2 Answers | Add Yours
In Abraham Lincoln's Gettysburg Address, he uses rhetoric to move the audience to see things from his perspective.
There are two rhetorical devices that one can use with this result in mind: they are irony and metaphor.
A metaphor compares two dissimilar things that have similar characteristics.
In rhetoric, the job of the metaphor is similar in structure, but unique to its specific purpose in this situation. The rhetorical metaphor tries to share with the listeners...
...a new idea or meaning by linking it to an existing idea or meaning with which the audience is already familiar.
The rhetorical use of irony is to share with the listeners...
...an incongruity that is often used as a tool of humor in order to deprecate or ridicule an idea.
Irony is the difference between what is expected to happen and what really happens, or between what is said and what is meant. However, in using irony, President Lincoln does not use humor at all, but concentrates on the "incongruity" of a perception.
The first (and very famous) line of the Gettysburg Address uses a metaphor in which our "forefathers" gave birth to a new nation. Note the use of "brought forth" and "conceived."
Four score and seven years ago our fathers brought forth on this continent, a new nation, conceived in Liberty, and dedicated to the proposition that all men are created equal.
A second metaphor can be found in the reference to "consecration." This refers to making something holy or hallowed. This would refer to a church building or ground to be used for a cemetery. In this case, Lincoln says that the men who have died have consecrated the land because of their great sacrifice in giving their lives for a purpose to which they were so dedicated: the equality of all persons.
But, in a larger sense, we can not dedicate — we can not consecrate — we can not hallow — this ground. The brave men, living and dead, who struggled here, have consecrated it.
We might find an example of irony in the consecration as well. Usually this is something that is done by the living in terms of "making holy" a building or land. Without this dedication, consecration has not taken place. However, in this instance, President Lincoln states that the living, those left behind, cannot consecrate the land where these men have fallen, but the dead soldiers themselves have consecrated the ground by their great sacrifice. One would not expect the dead to be able to accomplish anything, yet in this case, Lincoln makes the argument that only the dead can hallow this ground.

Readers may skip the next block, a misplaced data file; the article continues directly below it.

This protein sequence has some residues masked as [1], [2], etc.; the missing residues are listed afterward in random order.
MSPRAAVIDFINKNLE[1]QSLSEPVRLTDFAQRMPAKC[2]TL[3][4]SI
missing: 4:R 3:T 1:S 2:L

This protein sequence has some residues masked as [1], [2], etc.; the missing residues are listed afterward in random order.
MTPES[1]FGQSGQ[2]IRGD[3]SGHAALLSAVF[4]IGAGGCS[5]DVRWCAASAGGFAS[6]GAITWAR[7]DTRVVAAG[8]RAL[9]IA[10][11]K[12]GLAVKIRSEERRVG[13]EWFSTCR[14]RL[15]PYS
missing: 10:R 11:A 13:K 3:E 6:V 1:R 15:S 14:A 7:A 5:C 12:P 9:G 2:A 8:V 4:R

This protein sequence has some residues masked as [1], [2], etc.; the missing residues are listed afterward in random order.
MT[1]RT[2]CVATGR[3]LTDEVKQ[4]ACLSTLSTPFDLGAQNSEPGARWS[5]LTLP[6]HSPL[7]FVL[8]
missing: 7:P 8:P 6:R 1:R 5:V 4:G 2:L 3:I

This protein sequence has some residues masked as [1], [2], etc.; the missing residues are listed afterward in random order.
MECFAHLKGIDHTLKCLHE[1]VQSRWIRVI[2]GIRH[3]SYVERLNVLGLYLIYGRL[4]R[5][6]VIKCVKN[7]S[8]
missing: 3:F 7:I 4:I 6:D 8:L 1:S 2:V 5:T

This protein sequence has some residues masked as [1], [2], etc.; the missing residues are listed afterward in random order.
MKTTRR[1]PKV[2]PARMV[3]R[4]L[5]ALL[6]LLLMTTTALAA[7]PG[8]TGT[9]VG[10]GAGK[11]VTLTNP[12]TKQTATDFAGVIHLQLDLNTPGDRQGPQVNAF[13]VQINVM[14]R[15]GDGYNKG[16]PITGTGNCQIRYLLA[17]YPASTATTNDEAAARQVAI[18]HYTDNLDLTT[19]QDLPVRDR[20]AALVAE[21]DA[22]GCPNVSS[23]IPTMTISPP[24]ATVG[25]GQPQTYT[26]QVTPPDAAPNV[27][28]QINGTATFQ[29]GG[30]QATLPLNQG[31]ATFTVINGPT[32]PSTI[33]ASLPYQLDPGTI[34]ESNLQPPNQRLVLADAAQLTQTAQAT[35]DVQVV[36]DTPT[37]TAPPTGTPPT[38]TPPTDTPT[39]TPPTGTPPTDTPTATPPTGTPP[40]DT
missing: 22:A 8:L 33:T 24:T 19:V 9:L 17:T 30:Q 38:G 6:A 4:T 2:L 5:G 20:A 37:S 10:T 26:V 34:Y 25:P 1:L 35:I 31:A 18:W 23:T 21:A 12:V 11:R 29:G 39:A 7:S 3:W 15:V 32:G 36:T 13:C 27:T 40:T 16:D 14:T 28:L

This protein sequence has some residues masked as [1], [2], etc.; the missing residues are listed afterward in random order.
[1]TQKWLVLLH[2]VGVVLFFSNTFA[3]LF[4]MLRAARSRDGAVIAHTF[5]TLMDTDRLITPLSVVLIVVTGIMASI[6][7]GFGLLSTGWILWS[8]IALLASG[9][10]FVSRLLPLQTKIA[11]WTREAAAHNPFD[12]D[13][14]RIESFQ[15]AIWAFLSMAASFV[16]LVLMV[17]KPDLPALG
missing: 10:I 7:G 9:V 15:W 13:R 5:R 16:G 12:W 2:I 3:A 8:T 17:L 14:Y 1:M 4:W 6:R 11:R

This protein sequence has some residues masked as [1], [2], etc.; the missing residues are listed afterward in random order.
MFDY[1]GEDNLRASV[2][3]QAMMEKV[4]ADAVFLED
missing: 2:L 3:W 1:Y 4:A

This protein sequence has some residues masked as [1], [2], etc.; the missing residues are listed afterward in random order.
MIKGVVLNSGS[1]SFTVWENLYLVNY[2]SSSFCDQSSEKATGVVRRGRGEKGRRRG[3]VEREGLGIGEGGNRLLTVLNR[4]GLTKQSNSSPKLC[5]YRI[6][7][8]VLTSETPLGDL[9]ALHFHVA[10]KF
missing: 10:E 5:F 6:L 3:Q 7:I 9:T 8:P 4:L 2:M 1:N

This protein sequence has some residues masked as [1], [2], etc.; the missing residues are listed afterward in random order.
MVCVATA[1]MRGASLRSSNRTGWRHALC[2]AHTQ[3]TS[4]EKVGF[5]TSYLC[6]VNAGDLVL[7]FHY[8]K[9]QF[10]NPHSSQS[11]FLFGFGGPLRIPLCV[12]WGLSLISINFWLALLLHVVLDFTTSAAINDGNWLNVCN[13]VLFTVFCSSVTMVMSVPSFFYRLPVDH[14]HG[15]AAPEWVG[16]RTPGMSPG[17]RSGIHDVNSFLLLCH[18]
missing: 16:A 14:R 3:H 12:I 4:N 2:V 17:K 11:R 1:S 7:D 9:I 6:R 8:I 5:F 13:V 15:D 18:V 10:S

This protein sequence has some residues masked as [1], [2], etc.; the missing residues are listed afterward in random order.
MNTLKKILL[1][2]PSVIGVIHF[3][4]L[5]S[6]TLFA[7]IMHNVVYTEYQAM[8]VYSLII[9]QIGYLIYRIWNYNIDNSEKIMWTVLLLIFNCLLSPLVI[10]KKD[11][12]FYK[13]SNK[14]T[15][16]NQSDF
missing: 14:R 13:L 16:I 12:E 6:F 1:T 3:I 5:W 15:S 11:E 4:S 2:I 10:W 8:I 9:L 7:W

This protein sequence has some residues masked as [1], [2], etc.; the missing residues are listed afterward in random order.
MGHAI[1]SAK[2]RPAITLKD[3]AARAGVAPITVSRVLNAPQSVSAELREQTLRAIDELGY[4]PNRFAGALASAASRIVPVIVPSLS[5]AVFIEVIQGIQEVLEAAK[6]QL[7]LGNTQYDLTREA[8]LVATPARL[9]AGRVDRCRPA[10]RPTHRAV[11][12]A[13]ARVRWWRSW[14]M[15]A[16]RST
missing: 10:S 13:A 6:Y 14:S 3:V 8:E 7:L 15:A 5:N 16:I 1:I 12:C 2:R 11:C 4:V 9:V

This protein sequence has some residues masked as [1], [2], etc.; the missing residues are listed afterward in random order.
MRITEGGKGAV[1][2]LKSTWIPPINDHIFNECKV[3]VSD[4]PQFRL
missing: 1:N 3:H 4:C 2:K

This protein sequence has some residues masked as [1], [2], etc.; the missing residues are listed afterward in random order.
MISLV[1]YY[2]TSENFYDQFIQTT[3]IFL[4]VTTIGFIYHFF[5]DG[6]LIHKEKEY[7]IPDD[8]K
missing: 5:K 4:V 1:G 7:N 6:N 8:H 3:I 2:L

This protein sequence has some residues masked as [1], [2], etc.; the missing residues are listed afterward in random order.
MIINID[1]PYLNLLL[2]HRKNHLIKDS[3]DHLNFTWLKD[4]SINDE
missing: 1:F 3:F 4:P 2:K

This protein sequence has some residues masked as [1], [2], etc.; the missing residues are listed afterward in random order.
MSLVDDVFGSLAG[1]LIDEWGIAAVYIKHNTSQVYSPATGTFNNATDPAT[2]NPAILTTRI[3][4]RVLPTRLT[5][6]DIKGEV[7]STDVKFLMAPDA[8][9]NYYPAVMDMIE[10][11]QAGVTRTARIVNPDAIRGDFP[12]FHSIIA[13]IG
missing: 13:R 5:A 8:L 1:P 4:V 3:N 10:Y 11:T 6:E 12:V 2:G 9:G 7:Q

Though the purpose of the speech may be to honor the men lost at the Battle of Gettysburg, it is also using the sense of the honorable men who consecrated (made holy) the land where they fell in battle as a reminder of the cause to which they were dedicated—the cause to which all Americans should be dedicated: freedom for all. It is this point that Lincoln uses in closing, to drive his point home to his audience that in order to make the sacrifice there meaningful, the commitment to freedom must endure:
...that we here highly resolve that these dead shall not have died in vain -- that this nation, under God, shall have a new birth of freedom -- and that government of the people, by the people, for the people, shall not perish from the earth.
In addition to metaphor, Lincoln uses antithesis. He contrasts the "death" of the soldiers in order for the nation to "live." This antithesis reflects the theme of his address-that we must honor the sacrifices made on the battlefield by preserving our ideals that this nation was conceived in liberty (a use of personification). There are several different examples of antithesis in his final paragraph: live/death, add/detract, and forget/remember.
Lincoln uses several other devices: alliteration, anaphora, personification and allusion. Choose the devices you feel most comfortable discussing and analyzing how they contribute to the persuasivness of the speech.
We’ve answered 319,198 questions. We can answer yours, too.Ask a question